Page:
- Sales personas are as diverse as buyer personas – therefore, portfolio marketers must have a deep understanding of their needs
- Many B2B organizations have global account managers, solution specialists and sales engineers
- Treating these three sales roles similarly would not produce the right results for sales or portfolio marketing
When you watch a hunter and his or her pointer dog at work, it is interesting to see how well they complement one another. Each brings specific capabilities that contribute to a successful hunt, but they also have very different needs.
Portfolio marketers have a responsibility to enable the sales team with the knowledge they need to maximize their interactions with buyers. The reality for many B2B organizations is that even if they go to great lengths to understand the diversity and unique needs of their target buyers, they still enable their sales force as if it is one homogeneous group of people. When I was working for a large software company that sold highly complex solutions, we came across the following situation that may sound familiar for many organizations. Our sales team was divided into three groups:
- Account managers. These sales reps looked after a small group of named accounts (two to four) that had significant revenue with the company. They invested time to understand their customers inside out and would position the entire portfolio of solutions through upsell and cross-sell engagements. Typically, the account managers had limited knowledge of the company’s solutions.
- Solution specialists. These sales reps were responsible for and experts on a particular segment of the offering. They would position their own solution area into a named set of customers (20 to 40) that generated less revenue for the company. They would also be called in to support the global account manager on particular deals for their solution area with larger customers.
- Sales engineers. The sales engineers were very technical people who could support sales groups with demos, proofs of concept and formal requests for information/proposals.
When we went through the exercise of transforming our go-to-market strategy to become more audience- centric, we initially enabled our entire salesforce as one group. Needless to say, our success was limited. The messaging and sales plays we brought were good for the account managers, but too high level for the solution specialists. As a result, we were pulled into detailed discussions with the solution specialists that quickly bored our account managers. In the end, neither group was happy with our efforts – and never mind the sales engineers, whom we lost from the start.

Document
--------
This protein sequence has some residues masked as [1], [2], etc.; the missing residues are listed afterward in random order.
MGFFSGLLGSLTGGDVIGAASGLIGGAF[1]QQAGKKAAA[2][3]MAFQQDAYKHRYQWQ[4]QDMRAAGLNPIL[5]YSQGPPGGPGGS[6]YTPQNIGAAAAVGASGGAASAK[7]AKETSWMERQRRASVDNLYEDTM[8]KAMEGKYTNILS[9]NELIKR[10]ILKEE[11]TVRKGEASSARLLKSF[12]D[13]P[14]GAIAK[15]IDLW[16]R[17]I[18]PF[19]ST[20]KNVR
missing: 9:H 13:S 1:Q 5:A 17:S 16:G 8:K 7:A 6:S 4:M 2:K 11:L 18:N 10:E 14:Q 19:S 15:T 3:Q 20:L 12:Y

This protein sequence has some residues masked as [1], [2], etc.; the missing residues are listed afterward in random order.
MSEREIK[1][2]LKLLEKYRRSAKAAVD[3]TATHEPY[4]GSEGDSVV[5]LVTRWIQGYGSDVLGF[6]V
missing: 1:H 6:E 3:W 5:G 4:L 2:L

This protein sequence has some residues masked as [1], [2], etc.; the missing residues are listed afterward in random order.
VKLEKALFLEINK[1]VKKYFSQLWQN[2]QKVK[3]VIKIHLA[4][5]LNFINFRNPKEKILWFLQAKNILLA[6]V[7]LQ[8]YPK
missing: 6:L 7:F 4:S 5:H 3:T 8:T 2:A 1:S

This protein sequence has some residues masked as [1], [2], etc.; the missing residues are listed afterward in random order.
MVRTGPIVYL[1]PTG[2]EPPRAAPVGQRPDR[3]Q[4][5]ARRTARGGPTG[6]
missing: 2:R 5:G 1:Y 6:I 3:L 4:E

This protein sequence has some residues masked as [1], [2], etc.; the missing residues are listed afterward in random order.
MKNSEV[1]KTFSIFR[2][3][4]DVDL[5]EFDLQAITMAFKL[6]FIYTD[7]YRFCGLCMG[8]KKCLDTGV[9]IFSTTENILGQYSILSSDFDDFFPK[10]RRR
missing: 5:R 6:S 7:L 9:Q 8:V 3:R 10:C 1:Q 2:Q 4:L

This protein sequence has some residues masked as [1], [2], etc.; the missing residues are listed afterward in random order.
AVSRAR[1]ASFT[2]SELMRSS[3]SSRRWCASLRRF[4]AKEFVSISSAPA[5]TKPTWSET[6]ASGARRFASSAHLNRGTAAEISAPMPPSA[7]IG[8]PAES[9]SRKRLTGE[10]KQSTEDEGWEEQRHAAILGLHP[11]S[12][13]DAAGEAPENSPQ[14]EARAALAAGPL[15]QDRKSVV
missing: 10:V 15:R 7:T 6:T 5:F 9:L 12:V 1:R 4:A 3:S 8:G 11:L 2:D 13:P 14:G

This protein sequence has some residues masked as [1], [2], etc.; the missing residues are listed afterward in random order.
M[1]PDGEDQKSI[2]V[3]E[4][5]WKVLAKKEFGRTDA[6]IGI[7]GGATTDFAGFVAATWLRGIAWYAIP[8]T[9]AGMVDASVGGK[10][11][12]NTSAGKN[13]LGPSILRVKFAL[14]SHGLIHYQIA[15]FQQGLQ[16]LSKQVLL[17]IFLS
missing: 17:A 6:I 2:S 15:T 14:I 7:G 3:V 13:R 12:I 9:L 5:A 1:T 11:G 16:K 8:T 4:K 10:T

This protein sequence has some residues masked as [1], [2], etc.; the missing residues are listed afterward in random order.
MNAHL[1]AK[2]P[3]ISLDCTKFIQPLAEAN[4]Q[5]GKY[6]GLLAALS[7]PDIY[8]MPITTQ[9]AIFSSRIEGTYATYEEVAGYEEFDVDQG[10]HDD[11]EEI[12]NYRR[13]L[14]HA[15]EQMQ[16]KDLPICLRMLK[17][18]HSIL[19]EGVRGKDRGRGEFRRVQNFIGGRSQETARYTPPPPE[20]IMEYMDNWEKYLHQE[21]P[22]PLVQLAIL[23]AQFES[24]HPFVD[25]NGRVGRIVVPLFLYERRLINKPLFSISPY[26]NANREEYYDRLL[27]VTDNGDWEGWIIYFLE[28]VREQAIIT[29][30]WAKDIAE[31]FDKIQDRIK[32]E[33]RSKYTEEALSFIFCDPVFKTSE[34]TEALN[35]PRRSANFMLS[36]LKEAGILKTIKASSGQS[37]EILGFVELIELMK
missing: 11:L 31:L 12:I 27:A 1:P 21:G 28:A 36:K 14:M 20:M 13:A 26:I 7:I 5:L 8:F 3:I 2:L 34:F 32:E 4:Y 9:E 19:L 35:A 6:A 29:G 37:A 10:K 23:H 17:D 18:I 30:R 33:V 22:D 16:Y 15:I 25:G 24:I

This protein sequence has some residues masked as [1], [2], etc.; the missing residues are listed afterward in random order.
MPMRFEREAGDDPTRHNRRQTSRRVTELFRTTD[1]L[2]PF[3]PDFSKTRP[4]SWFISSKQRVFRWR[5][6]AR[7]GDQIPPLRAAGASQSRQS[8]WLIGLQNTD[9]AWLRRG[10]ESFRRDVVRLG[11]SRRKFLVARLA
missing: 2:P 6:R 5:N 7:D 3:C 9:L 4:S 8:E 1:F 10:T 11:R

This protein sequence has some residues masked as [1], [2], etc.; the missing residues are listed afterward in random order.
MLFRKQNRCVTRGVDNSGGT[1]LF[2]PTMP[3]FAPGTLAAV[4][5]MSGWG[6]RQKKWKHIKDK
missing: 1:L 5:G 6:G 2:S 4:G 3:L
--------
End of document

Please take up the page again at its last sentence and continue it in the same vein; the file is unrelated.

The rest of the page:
Now, this is where the hunter and the pointer dog come into play. Solution specialists (i.e. hunters) need to be knowledgeable about the type of game they are hunting, the tools they can employ to hunt, and how to most efficiently make the kill. The account managers (i.e. pointer dogs) are running around in the bushes using their skills to go and find game. Once the account manager finds and points to an opportunity, it is up to the solution specialist to finish the task. Each deploys their unique talent and plays their part to close deals together.
Shortly after this exercise, we realized we had to equip both groups with completely different messaging and depth of knowledge. The account managers needed to know just enough about why a prospect would want to use the company’s solutions and tools so they could then lead the solution specialists to come in and help close the deal. The solution specialists needed more in-depth enablement to help buyers understand how the solutions would meet their needs. They also needed training on how to take leads from the account managers and maintain a buyer-focused conversation in a consistent tone of voice.
After the company adopted an audience-centric approach to sales enablement, we were able to get more mindshare for our product line from account managers, who had many offerings to choose from to make their number. For the speciality sales and sales engineers, we provided the depth they needed to speak with conviction and answer hard questions from buyers as they went deeper into the buying cycle.
The power of sales personas should not be underestimated when developing sales enablement strategies. By understanding the sales persona, portfolio marketers can drive sales enablement by crafting the right messages that resonate with each. The resulting alignment in engaging with the customer between the various sales groups ensures a consistent tone of voice throughout the buyer’s journey. Portfolio marketers must develop sales personas for each sales role, as they are the starting point for effective sales enablement programs. The SiriusDecisions Sales Knowledge Transfer Framework can help portfolio marketers establish a best-in-class sales enablement program that drives competitive differentiation.